The Interagency Learning Initiative (ILI) on Community-based Child Protection Mechanisms (CBCPMs) and Systems met in Entebbe, Uganda on 13-15 November 2018. The following Communiqué was created by the ILI to summarize the meeting.
We came together as child protection actors from global, regional, national and local contexts to reflect on progress to date, and to identify next steps in supporting stronger community-led or “bottom-up” approaches to strengthening child protection systems. We renewed our commitment to putting communities in the driving seat to protect their own children and we successfully agreed at the meeting how we would take action forward.
We believe that externally driven, “top-down” approaches to community level child protection (community-based rather than community-led) should not be the default approach. The child protection sector has struggled to engage deeply with the positive strengths in communities and to support community ownership of their own child protection work. Nevertheless, the emphasis on deficits and problems is gradually being balanced with a focus on children’s resilience and community assets and capacities. Going forward we want to achieve a more contextually informed balance between “top-down” and “bottom-up” approaches. Families and communities already shoulder the responsibility for most child protection work, and policies and programmes which acknowledge this and are strength-based, are better placed to support locally led child protection.
The Entebbe meeting identified a number of priorities and strategies which should guide stakeholders undertaking community-level child protection work in the future. These include:
- Policy and programming approaches to child protection should support stronger bottom-up policy and programming work which builds on community resources and assets and enables community ownership.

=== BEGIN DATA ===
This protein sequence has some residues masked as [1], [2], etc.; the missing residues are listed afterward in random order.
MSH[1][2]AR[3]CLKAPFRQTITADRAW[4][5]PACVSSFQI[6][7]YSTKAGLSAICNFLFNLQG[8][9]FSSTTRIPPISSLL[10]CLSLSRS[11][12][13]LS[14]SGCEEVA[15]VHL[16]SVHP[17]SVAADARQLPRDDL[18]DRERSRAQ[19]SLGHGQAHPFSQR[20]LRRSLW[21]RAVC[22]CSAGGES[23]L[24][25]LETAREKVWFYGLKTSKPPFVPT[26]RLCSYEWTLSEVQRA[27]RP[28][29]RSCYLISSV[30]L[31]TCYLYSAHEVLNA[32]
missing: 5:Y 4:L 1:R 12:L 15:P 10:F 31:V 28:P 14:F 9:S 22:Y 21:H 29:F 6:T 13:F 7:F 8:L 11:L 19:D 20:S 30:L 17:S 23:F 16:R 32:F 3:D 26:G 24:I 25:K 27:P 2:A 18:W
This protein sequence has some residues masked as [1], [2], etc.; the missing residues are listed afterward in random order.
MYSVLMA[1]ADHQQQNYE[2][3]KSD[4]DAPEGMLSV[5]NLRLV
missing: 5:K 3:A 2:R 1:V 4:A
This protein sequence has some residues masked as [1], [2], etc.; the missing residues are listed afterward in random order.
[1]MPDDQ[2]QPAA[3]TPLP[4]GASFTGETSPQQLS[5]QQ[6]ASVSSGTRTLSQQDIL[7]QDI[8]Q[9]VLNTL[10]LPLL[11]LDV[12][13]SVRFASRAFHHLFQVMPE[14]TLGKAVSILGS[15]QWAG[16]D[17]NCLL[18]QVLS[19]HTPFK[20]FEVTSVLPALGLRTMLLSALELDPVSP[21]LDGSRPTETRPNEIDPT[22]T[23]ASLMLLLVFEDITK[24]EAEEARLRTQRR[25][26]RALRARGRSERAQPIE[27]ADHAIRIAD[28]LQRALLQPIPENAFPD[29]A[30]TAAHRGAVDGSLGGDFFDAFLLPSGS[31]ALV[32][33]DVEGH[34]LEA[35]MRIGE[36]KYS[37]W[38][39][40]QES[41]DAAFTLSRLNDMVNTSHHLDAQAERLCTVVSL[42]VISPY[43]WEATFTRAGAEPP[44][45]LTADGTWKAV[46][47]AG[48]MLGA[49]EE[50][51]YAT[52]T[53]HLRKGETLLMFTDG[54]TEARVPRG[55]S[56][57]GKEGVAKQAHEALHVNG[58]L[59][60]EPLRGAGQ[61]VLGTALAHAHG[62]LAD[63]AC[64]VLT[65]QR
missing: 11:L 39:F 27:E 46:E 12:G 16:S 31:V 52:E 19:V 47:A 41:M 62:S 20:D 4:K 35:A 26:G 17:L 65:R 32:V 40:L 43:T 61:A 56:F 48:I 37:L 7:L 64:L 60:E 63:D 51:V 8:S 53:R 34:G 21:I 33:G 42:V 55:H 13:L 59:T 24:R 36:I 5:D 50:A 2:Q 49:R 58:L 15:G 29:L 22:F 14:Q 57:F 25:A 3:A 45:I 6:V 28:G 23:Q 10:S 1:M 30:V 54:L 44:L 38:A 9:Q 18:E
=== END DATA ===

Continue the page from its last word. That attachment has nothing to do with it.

- More extended, flexible and supportive funding for community-led child protection work is required, with less emphasis on early results and short-term engagement.
- Wherever possible, approaches should ensure adequate space, time and flexibility to allow communities to identify their own priorities and lead on subsequent work.
- “Bottom-up” approaches to child protection will require agencies to equip themselves with different skill sets, especially when undertaking training and facilitation activities.
- Humanitarian emergencies frequently evolve into (or exist within or alongside) long-term development settings, requiring greater exchange of learning and coordination around effective approaches to community-led child protection; such learning should also inform integrated programming, accountability and conflict-sensitive responses.
- There should be an emphasis on supporting and developing research which aims to strengthen practice, with fewer extractive approaches which do not give back to communities.
- Contextually relevant guidance, tools and platforms should be further developed, especially those which can support child protection practitioners to share and access learning around community-led approaches including guidance and tools in humanitarian settings.
- Collaboration across agencies in learning and the development of sustainable and contextualised community-led child protection approaches is essential.
- The emerging regional collaboration initiative in East Africa was strongly endorsed at the meeting. This will support greater development of contextualised east African approaches and build regional capacity for effective community-led child protection.
- International agencies at the meeting agreed to work together to support coordination of learning and sharing in this area of work through a central hub, to build links to regions beyond Africa and to broaden the conversation to bring in new actors to work towards fundamental change in practice.
- The Community Child Protection Exchange (http://childprotectionforum.org/) will continue to act as a repository of knowledge and learning on community-led child protection in all contexts.